First, let me start by saying that Ceramic CPU's and chips are barely used or manufactured anymore. Therefore, the time will come when they will extinct from your regular electronic scrap stream.
Scrap Ceramic CPU may have two values: one value for scrap, which represents the gold (and Silver) content and the other value, a collector's value.
Yes, there are folks out there who collect CPUs and are willing to pay you for them, usually far more than the Gold and Silver content worth. Don't deprive them of that pleasure. I will not go into this subject further than this, just remember, whenever quirky and funky-looking ceramic CPU or Chip arrive, you better keep them intact and check it online. Use the serial numbers printed on it. Ceramic CPU's are well worth their own tutorial as they are the little jewels of the electronic scrap world. The best-yielding CPUs may hold up to 0.4-0.5 grams of gold per unit! Some other small ceramic chips may contain several grams of gold per lb. Here, offered a method of a direct dissolution of all metals in Aqua Regia, this kind of Gold Recovery Process is not recommended for most other types of electronic scrap. Ceramic CPUs are unique in terms of the base metals composition and the base metals to Gold (and Silver) ratio, which can provide an efficient and cheap process, despite it being a bit messy.
SAFETY NOTIFICATION: The process described in this article involves using toxic chemicals and gasses. All precautionary measures should be taken beforehand while dealing with chemicals, including Eyes protection, chemical resistant gloves and means to vent any gasses (e.g. fume hood).
Abstract of the Gold and Silver recovery process: - Size reduction and lids removal. - Dissolving the metals with Aqua Regia. - Silver/Lead removal from solution. - Precipitation of Gold Powder.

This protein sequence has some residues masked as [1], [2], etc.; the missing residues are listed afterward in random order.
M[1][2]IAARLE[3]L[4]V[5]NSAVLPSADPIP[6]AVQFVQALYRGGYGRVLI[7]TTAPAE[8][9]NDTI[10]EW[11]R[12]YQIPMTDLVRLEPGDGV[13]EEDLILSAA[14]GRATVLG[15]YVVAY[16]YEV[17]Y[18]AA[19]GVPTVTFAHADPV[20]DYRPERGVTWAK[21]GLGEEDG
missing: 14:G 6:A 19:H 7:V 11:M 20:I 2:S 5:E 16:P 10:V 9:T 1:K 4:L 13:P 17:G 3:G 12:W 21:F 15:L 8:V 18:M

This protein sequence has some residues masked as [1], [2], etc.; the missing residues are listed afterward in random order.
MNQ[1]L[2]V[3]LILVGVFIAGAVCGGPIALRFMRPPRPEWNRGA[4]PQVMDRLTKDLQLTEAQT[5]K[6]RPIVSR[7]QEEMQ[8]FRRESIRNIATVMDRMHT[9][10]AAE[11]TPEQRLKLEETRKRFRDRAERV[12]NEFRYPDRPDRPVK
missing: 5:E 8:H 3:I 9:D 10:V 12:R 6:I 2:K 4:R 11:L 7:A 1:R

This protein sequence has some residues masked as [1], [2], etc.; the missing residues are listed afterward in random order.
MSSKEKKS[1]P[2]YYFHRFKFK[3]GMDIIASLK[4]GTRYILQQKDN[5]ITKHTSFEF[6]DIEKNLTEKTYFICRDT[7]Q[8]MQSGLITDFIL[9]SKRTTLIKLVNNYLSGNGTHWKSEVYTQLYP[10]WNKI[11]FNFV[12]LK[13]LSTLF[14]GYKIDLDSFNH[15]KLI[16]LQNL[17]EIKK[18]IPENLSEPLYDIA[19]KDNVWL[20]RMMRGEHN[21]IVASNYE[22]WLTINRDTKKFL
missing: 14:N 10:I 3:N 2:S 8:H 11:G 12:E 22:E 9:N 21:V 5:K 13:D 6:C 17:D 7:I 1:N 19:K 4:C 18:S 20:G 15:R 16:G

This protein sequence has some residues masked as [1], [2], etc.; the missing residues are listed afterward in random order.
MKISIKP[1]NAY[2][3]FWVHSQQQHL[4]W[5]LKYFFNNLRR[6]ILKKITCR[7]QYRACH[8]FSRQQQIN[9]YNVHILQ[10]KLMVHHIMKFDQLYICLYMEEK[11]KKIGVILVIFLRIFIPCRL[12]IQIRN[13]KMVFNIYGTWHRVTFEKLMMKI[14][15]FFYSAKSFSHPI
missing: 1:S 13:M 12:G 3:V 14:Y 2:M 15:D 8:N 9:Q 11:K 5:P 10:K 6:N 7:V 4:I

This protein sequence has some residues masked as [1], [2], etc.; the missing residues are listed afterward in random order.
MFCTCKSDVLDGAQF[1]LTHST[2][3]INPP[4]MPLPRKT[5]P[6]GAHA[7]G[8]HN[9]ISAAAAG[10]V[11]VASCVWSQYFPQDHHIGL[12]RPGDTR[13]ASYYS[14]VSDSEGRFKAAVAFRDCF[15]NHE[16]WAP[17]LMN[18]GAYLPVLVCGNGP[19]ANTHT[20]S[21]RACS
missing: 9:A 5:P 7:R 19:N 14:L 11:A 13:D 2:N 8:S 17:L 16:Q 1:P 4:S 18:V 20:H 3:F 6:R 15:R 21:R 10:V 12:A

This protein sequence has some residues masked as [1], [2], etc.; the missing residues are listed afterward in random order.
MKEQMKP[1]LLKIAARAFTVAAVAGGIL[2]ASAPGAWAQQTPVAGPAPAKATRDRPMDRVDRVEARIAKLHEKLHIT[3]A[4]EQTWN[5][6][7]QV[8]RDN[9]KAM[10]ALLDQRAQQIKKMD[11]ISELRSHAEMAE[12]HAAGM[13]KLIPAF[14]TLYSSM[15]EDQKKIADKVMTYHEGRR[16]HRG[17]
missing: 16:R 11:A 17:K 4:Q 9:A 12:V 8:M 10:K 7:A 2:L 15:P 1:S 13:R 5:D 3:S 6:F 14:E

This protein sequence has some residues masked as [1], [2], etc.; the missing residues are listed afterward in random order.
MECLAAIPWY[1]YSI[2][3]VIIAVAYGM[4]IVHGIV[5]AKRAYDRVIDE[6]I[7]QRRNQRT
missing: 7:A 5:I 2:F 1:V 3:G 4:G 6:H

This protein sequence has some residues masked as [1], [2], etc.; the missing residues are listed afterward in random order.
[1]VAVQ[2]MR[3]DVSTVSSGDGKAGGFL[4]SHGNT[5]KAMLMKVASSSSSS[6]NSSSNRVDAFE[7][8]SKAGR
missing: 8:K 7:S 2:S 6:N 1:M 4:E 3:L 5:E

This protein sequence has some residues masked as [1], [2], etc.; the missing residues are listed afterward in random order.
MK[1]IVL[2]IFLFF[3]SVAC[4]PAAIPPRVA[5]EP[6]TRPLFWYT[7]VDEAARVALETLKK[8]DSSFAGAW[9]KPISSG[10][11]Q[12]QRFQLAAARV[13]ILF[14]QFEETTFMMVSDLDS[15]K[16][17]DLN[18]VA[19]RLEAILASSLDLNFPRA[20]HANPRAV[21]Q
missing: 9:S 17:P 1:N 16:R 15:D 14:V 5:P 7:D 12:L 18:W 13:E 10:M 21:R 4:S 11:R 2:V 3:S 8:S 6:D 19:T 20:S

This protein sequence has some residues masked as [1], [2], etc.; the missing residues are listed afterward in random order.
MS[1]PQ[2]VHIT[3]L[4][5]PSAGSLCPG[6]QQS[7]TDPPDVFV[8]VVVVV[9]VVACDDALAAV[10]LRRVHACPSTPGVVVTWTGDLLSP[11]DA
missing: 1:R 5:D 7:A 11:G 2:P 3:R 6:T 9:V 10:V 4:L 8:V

Size reduction and lids removal. First, remove thermal grease, dirt and any other debris from the CPU's as much as possible. To fit many CPU's into your reaction beaker, you would have to break the CPU's down to around 1/4-1/2" size pieces. This can be done with a simple hammer and anvil or any other creative way you can come up with. While breaking the CPU's, there are a few points you should remember to ensure the success of the recovery process:
- Metallic bottom lids should be removed and processed individually. - Make sure the silicon chip in the center is broken in half or more. - If there's a Gold plated heat spreader, smack it with a hammer; if it breaks apart, then it is most likely composed of a high Tungsten alloy. If that's the case, it is safe to include the heat spreader with the main batch and the rest of the CPU's. Once the gold plating dissolves away from the heat spreader surface, the high Tungsten content will react with the Aqua Regia to form a passive coating of yellowish Tungsten (IV) Oxide (WO2). If the top heat spreader doesn't break and only gets bent slightly, you should not include it in the main batch as it is mostly Copper.
High Tungsten heat spreader (left). Kovar based metallic bottom lid (right)
Dissolving the metals with Aqua Regia. Once the CPU's are cleaned and broken, place them in your vessel of choice and cover them with Hydrochloric Acid (HCl 32 -36%). A Griffin Beaker is usually the best choice for that. It is somewhat impossible to know exactly how much HCl is needed in order to achieve complete digestion, and on the other hand, avoid excess usage of acid. It is the writer's experience that, 20-30 ml of HCl for each CPU is sufficient for most Ceramic CPU's types. If the batch is composed of small ceramic chips or CPU's, you should probably use more HCl. So, once the CPU's are covered with HCl, carefully dilute it with some water, add about 1/5-1/4 of the acid volume (example: for 100ml of acid, add 20-25ml water). This is done to help accommodate all the metals ions in the solution but without affecting the speed of the process (too much). The liquid level should never exceed 2/3 the height of your reaction vessel! Preferably, be it only 1/2 its height. The vessel is now placed on a heat source such as a hot plate or a mantle and the solution temperature is raised to 176-194 F (80-90 C). Safety Note: Remember this process should be done outdoors or in a fume hood.